When Twitter co-founder Jack Dorsey (@jack) sent the first Tweet on March 21, 2006 by posting “just setting up my twttr” Dorsey and his colleagues were simply looking for a way to send text messages on their cell phones.
just setting up my twttr
— Jack Dorsey (@jack) March 21, 2006
There was no need for any sort of organization or classification system for posts on the newly launched social networking site, and in fact, that’s how Twitter was designed.
According to Dorsey, “…we came across the word ‘twitter’, and it was just perfect. The definition was ‘a short burst of inconsequential information, and that’s exactly what the product was.” The organic, community-driven instantaneous sharing of brief messages and thoughts was how the founding fathers envisioned this microblogging site; a sort of online SMS text messaging system.
Fast forward to 2011, where the almost 200 million worldwide users send over 140 million tweets daily, and the need for some sort of tool to bring order to all of this information is clear. (340 million Tweets a day in March, 2012.)
Thanks to a Tweet by Chris Messina (@chrismessina), a Twitter user from the early years, the hashtag was successfully pitched to the online community as a way to organize messages into meaningful groups. Hashtags have since been embraced by users worldwide as a way to classify the often-frantic exchange of thoughts and information on the social networking site.
On August 23, 2007 at 12:25pm, Messina Tweeted “how do you feel about using # (pound) for groups. As in #barcamp [msg]?”
how do you feel about using # (pound) for groups. As in
— Chris Messina™ (@chrismessina) August 23, 2007
Two days after this game-changing Tweet, Messina wrote two posts on his blog, Factoryjoe.com expanding on his idea to create a “whisper circle” to exchange these little messages. (In 2007, Tweets were commonly referred to as “whispers”.)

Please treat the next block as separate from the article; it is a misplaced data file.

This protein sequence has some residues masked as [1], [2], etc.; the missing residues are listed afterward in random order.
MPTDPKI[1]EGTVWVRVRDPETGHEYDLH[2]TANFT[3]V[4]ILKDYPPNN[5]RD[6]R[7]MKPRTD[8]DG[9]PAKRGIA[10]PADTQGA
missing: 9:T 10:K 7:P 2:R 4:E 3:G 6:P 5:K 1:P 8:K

In his first post on August 25, 2007 at 2pm, titled “Whispering Tweets,” Messina proposes setting up an “inner circle” on Twitter as a place to receive “whispers”, giving users the ability to partially restrict posts to a “small, and more intentional, audience”. He suggests that posts directed to members of a user’s inner circle be prefaced with a simple syntax, an exclamation point (!).
Messina was a pretty busy guy on August 25 that year, posting again on his blog at 10pm. This second article, titled “Groups for Twitter; or a Proposal for Twitter Tag Channels,” elaborates on the idea of improving content filtering on Twitter by using channel tags.
In his second blog of the day, Messina details the specifics of using a hash character (#) as a prefix within Twitter posts to enhance the user experience. He suggests that by using a channel tag within a status update, other Twitter users will garner specific information about that post as well as have the ability to “eavesdrop” on the channel, participating at will.
It’s interesting to note the level of dialogue between early Tweeters that occurred during the development of the hashtag prefix. On Messina’s site alone, there are comments from over a dozen industry experts who all actively discuss how tag channels on Twitter should evolve.
Messina wasn’t some random Twitter user who stumbled upon hashtags by accident. In 2007, he and then-girlfriend Tara Hunt founded a consulting company called Citizen Agency, focused on using social media in relation to open source practices and values. A year earlier, in 2006, the San Francisco Chronicle identified Messina and Hunt as a couple of the “Digital Utopians” of the Web 2.0.
Following this early conversation on the development of hashtags within Twitter, Cody Marx Bailey and Aaron Farnham launched a new website called Hashtags.org in December 2007. This popular site is now the undisputed authority on Twitter hashtag tracking, claiming to be “the defacto standard for hashtag information”. Bailey and Farnham parted ways later, and the Hashtags.org domain name was, in early 2011, sold to current owner and new media entrepreneur Michael Cyger.
Today, the use of hashtags on Twitter continues to be an evolving practice, growing in much the same way it began. Users of this social media site continue to explore the different applications of hashtags, and collectively control the future of channel tagging on Twitter.
The history of hashtags is an ongoing story about the ways in which product users can influence the application and use of a product with the strength of a collective voice. Popular hashtags enjoy devote followers, while Tweeters who are unpopular or use hashtags as a form of spam are quickly tossed from the virtual nest.